* Carsten Höller "Experience" @ New Museum / 235 Bowery (F to 2nd Ave). In case you'd heard, THIS is the exhibition that features a visitor-participatory sensory deprivation pool ("bathing suit optional"). That's "Psycho Tank" (1999), one of many immersive, interactive works in the German artist's debut NY survey. Others include a corridor of flashing lights, a mirrored carousel, a 102-ft pneumatic slide (skip the lift!) and other experimental means of awesome disorientation. Take the plunge.
* "Die Like You Really Mean It" @ Allegra LaViola Gallery / 179 E Broadway. NYC totally does dynamic. Artists Paul Brainard and Frank Webster have culled over 20 local artists for a truly expressive encounter. This means many things: Hiroyuki Hamada's reliefs work in contrasty restraint while Doug Young's reversed paintings are like mid-'70s otherworldly. Ryan Schneider unveils a trippy-ass figurative pattern in oils while Oliver Warden, Kanishka Raja and Brainard explode and incise chromatic landscapes.
* "Emotional Excess and the Politics of Hysteria" @ Women & Their Work / 1710 Lavaca, 7p. An evening of conversation between Margaret Meehan (her excellent exhibition "Hystronics and The Forgotten Arm" is still on view) and two local psychologist-psychoanalysts, Drs. Gemma Marangoli Ainsile and Marianna Adler. Hysteria's historical nuances and its current utility, plus the doctors' Freudian knowledge vs. Meehan's striking imagery — Victorian culture, thematic beauty, hypertrichosis — form the framework.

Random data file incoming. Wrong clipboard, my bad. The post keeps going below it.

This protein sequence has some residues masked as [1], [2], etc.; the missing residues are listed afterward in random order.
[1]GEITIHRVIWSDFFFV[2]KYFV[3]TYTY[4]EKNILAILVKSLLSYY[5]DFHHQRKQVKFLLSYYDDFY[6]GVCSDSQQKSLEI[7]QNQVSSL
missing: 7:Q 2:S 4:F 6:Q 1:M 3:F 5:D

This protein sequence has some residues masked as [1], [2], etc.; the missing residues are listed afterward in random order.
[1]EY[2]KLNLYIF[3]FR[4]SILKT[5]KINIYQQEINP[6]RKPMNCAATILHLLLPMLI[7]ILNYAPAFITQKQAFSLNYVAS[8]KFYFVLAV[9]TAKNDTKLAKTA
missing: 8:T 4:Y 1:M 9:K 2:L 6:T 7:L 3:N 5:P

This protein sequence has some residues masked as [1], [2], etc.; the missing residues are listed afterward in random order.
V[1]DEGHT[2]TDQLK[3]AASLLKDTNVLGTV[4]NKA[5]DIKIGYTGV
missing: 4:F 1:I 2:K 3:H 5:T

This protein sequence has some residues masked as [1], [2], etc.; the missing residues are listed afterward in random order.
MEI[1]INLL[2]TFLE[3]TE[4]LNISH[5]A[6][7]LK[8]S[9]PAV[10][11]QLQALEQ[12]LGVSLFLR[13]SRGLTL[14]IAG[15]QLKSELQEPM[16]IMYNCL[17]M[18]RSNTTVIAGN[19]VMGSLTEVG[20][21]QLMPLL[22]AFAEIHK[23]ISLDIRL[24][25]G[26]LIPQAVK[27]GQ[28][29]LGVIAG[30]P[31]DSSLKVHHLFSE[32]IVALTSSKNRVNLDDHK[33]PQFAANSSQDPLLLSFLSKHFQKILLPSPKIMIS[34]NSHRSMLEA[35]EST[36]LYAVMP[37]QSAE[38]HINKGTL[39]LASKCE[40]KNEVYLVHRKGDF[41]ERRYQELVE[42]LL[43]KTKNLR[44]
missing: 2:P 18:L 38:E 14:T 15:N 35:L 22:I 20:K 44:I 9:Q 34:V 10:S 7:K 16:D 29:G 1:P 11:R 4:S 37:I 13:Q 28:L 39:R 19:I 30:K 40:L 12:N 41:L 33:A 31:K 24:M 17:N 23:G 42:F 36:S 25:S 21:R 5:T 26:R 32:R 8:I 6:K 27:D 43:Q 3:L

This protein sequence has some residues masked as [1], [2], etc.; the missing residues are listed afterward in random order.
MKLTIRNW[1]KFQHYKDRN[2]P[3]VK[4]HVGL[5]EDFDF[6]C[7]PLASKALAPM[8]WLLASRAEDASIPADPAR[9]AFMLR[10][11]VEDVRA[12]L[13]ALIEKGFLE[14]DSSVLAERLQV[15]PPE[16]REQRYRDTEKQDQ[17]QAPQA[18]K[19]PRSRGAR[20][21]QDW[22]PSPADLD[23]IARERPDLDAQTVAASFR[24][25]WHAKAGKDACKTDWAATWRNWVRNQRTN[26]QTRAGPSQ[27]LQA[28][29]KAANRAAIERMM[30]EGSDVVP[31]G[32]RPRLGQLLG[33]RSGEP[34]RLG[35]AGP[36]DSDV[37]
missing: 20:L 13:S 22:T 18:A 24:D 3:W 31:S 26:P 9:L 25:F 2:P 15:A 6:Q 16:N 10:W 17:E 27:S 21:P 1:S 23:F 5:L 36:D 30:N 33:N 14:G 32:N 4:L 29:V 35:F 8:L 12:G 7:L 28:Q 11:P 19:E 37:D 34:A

* "The Descendants" (dir. Alexander Payne, 2011) screening @ Paramount Theatre / 713 Congress Ave, 7p. Part of Austin Film Fest! Major Oscar buzz already on Payne's latest, shot a good long while after "Sideways" (remember that time?). I'm intrigued by where George Clooney takes this as the lead, in this dark and sometimes funny drama set in rural Hawaii.
* "Vampyres" (dir. Jose Larraz, 1975) screening @ Alamo Drafthouse Ritz / 320 E 6th St, 10p. This scummy exercise in bad taste amps up the gore AND sexuality to one-up Hammer horror. Perhaps the pinnacle of lesbian vampire films, if that incites your interest.